The Independent view

Israel may have found itself in an unwinnable war

Editorial: The pity of this war is that even the total obliteration of Gaza will not bring victory, still less safety and security, to the Israeli people

Friday 01 December 2023 21:30 GMT
<p>Smoke rises above buildings during an Israeli strike on Rafah in the southern Gaza Strip on Friday </p>

Smoke rises above buildings during an Israeli strike on Rafah in the southern Gaza Strip on Friday

Henry Kissinger, with his usual cold clarity, once remarked that America had made two mistakes with regard to the Vietnam war. The first was going in; the second was not winning. As a result, the US was embroiled in a conflict that lasted two decades and resulted in the nation’s first ever defeat. Much the same might be said for the more recent American-led invasions of Afghanistan and Iraq. It also looks like Dr Kissinger’s insight could be applied to Israel’s war against Hamas in Gaza.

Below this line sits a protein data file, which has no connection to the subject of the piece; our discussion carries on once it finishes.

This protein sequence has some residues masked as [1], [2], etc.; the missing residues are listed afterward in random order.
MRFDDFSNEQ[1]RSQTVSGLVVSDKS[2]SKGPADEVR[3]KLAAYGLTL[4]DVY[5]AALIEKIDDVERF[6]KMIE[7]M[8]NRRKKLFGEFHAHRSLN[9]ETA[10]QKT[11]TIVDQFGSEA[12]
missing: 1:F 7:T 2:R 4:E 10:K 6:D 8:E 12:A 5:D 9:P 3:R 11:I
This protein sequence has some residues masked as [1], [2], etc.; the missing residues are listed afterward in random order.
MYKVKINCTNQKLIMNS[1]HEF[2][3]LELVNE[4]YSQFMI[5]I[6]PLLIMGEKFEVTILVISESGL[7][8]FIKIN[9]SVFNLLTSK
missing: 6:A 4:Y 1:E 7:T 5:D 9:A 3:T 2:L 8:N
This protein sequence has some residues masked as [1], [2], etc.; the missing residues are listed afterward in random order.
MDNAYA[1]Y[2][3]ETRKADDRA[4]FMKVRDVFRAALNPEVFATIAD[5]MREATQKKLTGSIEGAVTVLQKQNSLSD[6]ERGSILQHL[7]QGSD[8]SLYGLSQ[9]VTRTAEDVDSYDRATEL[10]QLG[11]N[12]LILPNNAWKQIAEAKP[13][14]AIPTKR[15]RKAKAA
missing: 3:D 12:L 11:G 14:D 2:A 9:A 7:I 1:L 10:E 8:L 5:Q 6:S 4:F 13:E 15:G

After the unspeakable atrocities perpetrated by Hamas on 7 October – not disputed even by the militants’ apologists – it was inevitable that Israel would react, and retaliate.

The nation had a right to defend itself, and it had been invaded. A military operation was the predictable consequence, as Hamas well understood. It may even have been their primary purpose to provoke Israel into a quest for revenge, and create an unstable situation where Israel might eventually find itself isolated in the international community, and compromised militarily in bombed-out urban warfare, under which conditions the Israel Defence Forces (IDF) are not well placed to prevail.

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